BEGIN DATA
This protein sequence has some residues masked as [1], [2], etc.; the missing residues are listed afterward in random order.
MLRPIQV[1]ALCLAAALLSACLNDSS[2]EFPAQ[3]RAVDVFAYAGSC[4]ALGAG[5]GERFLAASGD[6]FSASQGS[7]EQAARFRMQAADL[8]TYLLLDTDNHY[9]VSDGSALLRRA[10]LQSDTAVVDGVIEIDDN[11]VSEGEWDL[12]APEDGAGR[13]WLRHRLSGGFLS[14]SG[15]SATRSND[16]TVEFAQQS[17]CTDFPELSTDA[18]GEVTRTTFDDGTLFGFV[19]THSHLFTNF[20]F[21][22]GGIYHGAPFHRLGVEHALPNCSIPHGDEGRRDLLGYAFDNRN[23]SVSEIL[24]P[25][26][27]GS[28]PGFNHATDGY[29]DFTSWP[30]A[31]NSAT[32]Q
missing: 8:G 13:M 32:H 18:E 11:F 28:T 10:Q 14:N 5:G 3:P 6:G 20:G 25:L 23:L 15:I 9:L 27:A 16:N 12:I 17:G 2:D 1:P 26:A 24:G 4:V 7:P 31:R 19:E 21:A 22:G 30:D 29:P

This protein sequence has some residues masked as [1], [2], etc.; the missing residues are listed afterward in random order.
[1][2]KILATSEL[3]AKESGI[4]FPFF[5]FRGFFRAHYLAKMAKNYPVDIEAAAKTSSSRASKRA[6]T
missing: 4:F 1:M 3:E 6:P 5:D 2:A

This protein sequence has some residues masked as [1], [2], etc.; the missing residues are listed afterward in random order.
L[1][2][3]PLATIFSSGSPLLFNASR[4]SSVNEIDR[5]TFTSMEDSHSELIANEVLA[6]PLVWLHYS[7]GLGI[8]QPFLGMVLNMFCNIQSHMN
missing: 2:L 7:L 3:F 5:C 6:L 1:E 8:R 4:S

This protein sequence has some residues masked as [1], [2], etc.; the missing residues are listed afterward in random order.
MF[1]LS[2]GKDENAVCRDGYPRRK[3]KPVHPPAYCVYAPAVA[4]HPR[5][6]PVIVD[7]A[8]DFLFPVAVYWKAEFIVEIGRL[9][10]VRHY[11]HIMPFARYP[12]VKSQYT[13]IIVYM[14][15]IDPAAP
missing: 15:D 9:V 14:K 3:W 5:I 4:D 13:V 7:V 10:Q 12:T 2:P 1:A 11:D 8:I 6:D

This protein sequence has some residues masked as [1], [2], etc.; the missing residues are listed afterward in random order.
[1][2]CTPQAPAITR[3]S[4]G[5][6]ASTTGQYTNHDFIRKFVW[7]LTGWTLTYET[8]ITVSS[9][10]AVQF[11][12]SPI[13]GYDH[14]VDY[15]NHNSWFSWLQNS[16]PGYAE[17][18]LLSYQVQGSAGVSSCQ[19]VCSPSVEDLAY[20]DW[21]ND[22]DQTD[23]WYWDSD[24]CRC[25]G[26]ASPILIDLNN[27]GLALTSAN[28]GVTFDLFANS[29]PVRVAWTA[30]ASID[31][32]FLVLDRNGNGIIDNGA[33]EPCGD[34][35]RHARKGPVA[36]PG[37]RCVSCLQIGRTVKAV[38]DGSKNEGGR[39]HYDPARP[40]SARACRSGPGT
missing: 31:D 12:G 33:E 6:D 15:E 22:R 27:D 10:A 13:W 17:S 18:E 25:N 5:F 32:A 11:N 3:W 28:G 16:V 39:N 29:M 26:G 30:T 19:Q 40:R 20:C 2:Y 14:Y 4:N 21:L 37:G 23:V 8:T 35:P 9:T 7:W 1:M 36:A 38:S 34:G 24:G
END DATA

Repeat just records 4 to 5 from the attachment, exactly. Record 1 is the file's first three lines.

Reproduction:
This protein sequence has some residues masked as [1], [2], etc.; the missing residues are listed afterward in random order.
MF[1]LS[2]GKDENAVCRDGYPRRK[3]KPVHPPAYCVYAPAVA[4]HPR[5][6]PVIVD[7]A[8]DFLFPVAVYWKAEFIVEIGRL[9][10]VRHY[11]HIMPFARYP[12]VKSQYT[13]IIVYM[14][15]IDPAAP
missing: 15:D 9:V 14:K 3:W 5:I 4:D 13:V 7:V 10:Q 12:T 2:P 1:A 11:D 8:I 6:D

This protein sequence has some residues masked as [1], [2], etc.; the missing residues are listed afterward in random order.
[1][2]CTPQAPAITR[3]S[4]G[5][6]ASTTGQYTNHDFIRKFVW[7]LTGWTLTYET[8]ITVSS[9][10]AVQF[11][12]SPI[13]GYDH[14]VDY[15]NHNSWFSWLQNS[16]PGYAE[17][18]LLSYQVQGSAGVSSCQ[19]VCSPSVEDLAY[20]DW[21]ND[22]DQTD[23]WYWDSD[24]CRC[25]G[26]ASPILIDLNN[27]GLALTSAN[28]GVTFDLFANS[29]PVRVAWTA[30]ASID[31][32]FLVLDRNGNGIIDNGA[33]EPCGD[34][35]RHARKGPVA[36]PG[37]RCVSCLQIGRTVKAV[38]DGSKNEGGR[39]HYDPARP[40]SARACRSGPGT
missing: 31:D 12:G 33:E 6:D 15:E 22:R 27:D 10:A 13:W 17:S 18:E 25:N 5:F 32:A 11:N 3:W 28:G 16:V 39:N 29:M 26:G 30:T 19:Q 40:R 20:C 2:Y 14:Y 4:N 21:L 37:G 23:V 8:T 35:P 9:T 7:W 1:M 36:A 38:S 34:G 24:G